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Example A 1250 W radiant heater is constructed to operate at 115 V. (a)What will be the current in the heater? (b)What is the resistance of the heating coil? (c)How much thermal energy is produced in 1.0 h by the heater? Formulas: P=i 2 R=V 2 /R; V=iR Know P, V; need R to calculate current! P=1250W; V=115V => R=V 2 /P=(115V) 2 /1250W=10.6 i=V/R= 115V/10.6 =10.8 A Energy? P=dU/dt => dU=P dt = 1250W 3600 sec= 4.5 MJ

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Example A 100 W lightbulb is plugged into a standard 120 V outlet. (a)What is the resistance of the bulb? (b)What is the current in the bulb? (c)How much does it cost per month to leave the light turned on continuously? Assume electric energy costs 6¢/kW·h. (d)Is the resistance different when the bulb is turned off? Resistance: same as before, R=V 2 /P=144 Current, same as before, i=V/R=0.83 A We pay for energy used (kW h): U=Pt=0.1kW (30 24) h = 72 kW h => $4.32 (d): Resistance should be the same, but it’s not: resistivity and resistance increase with temperature. When the bulb is turned off, it is colder than when it is turned on, so the resistance is lower.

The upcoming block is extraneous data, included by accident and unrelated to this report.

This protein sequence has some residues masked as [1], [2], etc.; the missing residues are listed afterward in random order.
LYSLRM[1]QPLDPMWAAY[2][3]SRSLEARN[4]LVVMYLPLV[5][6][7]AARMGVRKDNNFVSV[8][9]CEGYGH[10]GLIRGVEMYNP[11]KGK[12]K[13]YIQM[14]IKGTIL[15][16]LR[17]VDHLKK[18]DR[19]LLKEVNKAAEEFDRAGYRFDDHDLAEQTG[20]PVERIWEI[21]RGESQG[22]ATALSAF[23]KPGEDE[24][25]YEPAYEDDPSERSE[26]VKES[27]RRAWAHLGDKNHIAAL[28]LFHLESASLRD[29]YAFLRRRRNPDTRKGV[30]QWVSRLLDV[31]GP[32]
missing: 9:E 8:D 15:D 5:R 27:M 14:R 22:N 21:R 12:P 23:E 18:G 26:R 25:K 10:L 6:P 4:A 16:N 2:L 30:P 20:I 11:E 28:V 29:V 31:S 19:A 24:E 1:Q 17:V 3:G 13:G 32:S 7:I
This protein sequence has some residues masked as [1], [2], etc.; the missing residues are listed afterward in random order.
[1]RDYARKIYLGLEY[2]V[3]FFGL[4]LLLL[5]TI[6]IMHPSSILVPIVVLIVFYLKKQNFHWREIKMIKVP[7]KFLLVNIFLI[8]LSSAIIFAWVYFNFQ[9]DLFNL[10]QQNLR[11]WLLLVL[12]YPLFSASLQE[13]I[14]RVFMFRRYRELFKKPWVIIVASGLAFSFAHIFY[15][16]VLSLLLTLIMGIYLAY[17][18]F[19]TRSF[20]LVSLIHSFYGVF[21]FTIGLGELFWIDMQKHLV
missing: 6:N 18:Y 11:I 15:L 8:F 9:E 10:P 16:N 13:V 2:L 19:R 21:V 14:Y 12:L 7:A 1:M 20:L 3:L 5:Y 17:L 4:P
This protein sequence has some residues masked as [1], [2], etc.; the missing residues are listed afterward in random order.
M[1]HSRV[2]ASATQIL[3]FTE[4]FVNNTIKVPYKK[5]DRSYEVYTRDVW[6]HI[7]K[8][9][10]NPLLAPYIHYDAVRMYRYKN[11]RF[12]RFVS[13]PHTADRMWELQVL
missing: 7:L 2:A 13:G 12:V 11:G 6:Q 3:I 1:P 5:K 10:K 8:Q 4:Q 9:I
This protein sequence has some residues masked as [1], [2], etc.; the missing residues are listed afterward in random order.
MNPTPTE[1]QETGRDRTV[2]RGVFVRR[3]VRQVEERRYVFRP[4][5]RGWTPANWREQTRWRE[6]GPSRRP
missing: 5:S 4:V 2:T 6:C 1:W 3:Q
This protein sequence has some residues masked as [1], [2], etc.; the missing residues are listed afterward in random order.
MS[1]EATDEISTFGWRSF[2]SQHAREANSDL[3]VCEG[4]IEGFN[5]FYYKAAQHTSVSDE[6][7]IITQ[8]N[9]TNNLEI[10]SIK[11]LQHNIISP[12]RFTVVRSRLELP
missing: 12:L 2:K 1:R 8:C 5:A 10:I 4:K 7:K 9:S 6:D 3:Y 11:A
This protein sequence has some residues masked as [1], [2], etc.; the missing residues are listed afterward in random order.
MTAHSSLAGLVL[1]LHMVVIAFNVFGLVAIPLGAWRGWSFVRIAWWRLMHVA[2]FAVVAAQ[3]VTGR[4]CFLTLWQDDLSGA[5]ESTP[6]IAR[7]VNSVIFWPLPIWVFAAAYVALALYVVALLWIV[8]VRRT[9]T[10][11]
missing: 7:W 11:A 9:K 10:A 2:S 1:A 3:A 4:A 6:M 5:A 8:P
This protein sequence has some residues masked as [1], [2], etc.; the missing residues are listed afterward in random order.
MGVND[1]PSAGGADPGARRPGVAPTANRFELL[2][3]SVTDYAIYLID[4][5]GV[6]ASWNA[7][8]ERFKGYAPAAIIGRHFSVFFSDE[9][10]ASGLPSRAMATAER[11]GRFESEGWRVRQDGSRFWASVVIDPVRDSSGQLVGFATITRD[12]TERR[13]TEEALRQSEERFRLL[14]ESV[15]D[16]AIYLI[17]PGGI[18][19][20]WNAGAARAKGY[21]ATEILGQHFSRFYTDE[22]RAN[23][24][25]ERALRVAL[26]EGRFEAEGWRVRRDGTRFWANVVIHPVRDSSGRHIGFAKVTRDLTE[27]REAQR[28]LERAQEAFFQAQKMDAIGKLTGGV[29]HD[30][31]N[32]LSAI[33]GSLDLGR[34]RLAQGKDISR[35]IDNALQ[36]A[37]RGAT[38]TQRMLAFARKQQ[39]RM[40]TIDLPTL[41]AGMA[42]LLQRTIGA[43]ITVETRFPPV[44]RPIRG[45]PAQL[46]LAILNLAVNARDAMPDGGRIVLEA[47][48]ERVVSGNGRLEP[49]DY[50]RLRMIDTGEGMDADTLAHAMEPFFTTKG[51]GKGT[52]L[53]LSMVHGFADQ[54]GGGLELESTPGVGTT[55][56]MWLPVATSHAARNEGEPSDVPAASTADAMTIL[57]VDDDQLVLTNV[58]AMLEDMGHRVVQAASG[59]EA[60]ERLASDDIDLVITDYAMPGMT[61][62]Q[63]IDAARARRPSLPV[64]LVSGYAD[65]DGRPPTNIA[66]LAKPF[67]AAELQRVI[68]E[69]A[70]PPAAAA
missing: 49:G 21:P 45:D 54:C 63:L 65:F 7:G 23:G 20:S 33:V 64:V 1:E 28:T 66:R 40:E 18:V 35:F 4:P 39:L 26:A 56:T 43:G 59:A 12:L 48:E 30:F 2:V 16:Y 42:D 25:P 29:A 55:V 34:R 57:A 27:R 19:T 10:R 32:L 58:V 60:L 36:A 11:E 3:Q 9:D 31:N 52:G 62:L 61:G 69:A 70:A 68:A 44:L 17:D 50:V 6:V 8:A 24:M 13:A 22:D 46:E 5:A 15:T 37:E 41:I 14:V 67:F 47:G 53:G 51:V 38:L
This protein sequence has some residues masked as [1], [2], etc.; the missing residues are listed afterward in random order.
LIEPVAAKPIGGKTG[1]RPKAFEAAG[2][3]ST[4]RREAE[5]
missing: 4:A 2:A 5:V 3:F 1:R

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Incandescent light bulbs (a)Which light bulb has a smaller resistance: a 60W, or a 100W one? (b)Is the resistance of a light bulb different when it is on and off? (c)Which light bulb has a larger current through its filament: a 60W one, or a 100 W one? (d)Would a light bulb be any brighter if used in Europe, using 240 V outlets? (e)Would a US light bulb used in Europe last more or less time? (f)Why do light bulbs mostly burn out when switched on?

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Example An electrical cable consists of 105 strands of fine wire, each having 2.35 resistance. The same potential difference is applied between the ends of all the strands and results in a total current of 0.720 A. (a) What is the current in each strand? [0.00686] A (b) What is the applied potential difference? [1.61e-08] V (c) What is the resistance of the cable? [2.24e-08 ]